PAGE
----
Received a copy of Missing Parts by Ethan Mawyer through the First Reads Giveaway in exchange for an honest review
Joey Stuffleburg lives in Sylvania, Ohio with his older free-spirited stoner brother Thomas. On one not so typical morning Joey is awakened to the smell of mouldy green cheese. I don't know if you all know this but consuming cheese before bed can lead to terrible nightmares, haunting your subconscious, does waking up to it lead to an ominous rest of day for your waking life? On his way to work at Stark & King where he is employed as a marketing writer, Joey neglects his hygienic regiment and takes his trusty 2010 Ford Escort in order to avoid a verbal reprimand from his boss Little Len Bradley for being late. Unfortunately, his glove compartment with his "Axe" body spray has vanished, and if you thought mouldy cheese smelled bad, get a whiff of him. Let's just say that upon entry through the door he is politely asked to go on home while noses are pinched. Lucky for him he has a reserve 2002 Toyota Camry in the driveway, unlucky for him once he takes it to work it is missing all four key holes. When he calls a cab he finds out that there is some sort of force field surrounding his neighbourhood and he can't get in. If things weren't bad enough Joey is periodically pelted by produce from the aerial assault of Professor Martin Huzzah's minions. Huzzah is intent on world aggravation by preying on the overreaction of people bringing widespread panic and something tells me the following days are going to be pretty complicated.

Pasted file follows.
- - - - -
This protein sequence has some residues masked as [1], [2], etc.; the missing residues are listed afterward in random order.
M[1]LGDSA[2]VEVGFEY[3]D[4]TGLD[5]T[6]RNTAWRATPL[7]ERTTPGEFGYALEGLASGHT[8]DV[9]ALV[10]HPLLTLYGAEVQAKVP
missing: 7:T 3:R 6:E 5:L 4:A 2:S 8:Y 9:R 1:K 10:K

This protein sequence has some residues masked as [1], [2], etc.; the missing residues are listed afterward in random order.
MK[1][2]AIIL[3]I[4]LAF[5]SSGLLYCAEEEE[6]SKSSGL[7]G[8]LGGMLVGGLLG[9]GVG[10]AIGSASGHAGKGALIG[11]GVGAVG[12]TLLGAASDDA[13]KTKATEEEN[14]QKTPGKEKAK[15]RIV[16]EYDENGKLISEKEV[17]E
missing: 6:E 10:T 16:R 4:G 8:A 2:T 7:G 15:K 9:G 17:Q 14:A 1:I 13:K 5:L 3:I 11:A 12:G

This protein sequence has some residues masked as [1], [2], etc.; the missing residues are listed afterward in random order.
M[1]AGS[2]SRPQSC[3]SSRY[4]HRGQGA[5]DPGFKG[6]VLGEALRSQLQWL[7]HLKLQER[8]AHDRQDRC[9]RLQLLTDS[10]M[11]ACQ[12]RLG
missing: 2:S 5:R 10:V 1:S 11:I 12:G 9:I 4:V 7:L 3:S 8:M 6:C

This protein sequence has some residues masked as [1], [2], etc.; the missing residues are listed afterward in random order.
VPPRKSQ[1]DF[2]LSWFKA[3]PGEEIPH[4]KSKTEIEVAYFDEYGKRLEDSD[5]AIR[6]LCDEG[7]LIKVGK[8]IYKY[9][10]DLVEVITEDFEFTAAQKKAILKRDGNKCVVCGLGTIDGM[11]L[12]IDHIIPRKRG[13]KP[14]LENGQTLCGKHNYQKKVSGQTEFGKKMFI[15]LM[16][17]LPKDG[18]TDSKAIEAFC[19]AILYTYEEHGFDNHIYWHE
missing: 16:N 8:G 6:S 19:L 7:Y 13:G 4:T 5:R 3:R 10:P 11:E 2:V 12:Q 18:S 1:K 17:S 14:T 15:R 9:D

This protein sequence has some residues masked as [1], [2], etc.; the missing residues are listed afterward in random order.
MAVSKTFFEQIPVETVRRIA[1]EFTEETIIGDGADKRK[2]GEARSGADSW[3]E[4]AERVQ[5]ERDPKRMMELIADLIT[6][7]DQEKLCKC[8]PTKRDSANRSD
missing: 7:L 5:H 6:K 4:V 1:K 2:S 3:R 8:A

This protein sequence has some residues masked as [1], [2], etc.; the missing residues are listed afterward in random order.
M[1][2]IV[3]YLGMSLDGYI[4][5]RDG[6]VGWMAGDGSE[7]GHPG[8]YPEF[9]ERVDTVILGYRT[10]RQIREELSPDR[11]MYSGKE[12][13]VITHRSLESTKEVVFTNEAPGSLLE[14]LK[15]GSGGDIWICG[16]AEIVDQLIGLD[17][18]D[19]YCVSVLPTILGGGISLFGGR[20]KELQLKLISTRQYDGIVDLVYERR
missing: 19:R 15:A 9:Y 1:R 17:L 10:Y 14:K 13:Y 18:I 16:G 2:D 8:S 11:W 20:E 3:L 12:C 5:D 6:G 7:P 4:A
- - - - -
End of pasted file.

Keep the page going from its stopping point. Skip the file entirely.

I am not going to lie, the author lost me at times, especially when we were introduced to the uprising at the Magellan centre and the following trips back to the square. This novella was a nice, surreal light-hearted change of pace that was very much needed after reading some pretty heavy material lately. As an aside I find it incredibly peculiar that the previous novel I read had a primary character named Ben Bradley and an antagonist who was dead set on utilising microorganisms for regional biological warfare. The similarities between consecutive books happens a little more than I would like to admit. Back to the topic at hand, the author provides a fun environment filled with quirky characters,"permissible" racial stereotyping, bizarre happenings and a good understanding of the most nutritional food group, I mean what the hell is an etrog? "And I've been saying things like fudge this morning because that
creep on TV last night said something about maybe widespread
immorality throughout the city was the cause of all the weird
shit that's been happening like there's a border between
dimensions composed purely of moral fiber and by being a bunch
of soulless assholes we might have caused that fiber to break
down, which is probably pure bullshit stolen from a science
fiction book but I tried to be clean just in case. But fucking
profanity is not immoral and that was probably some frustrated
high school nerd hijacking the airwaves last night so there's
probably nothing to worry about. I really hope there isn't."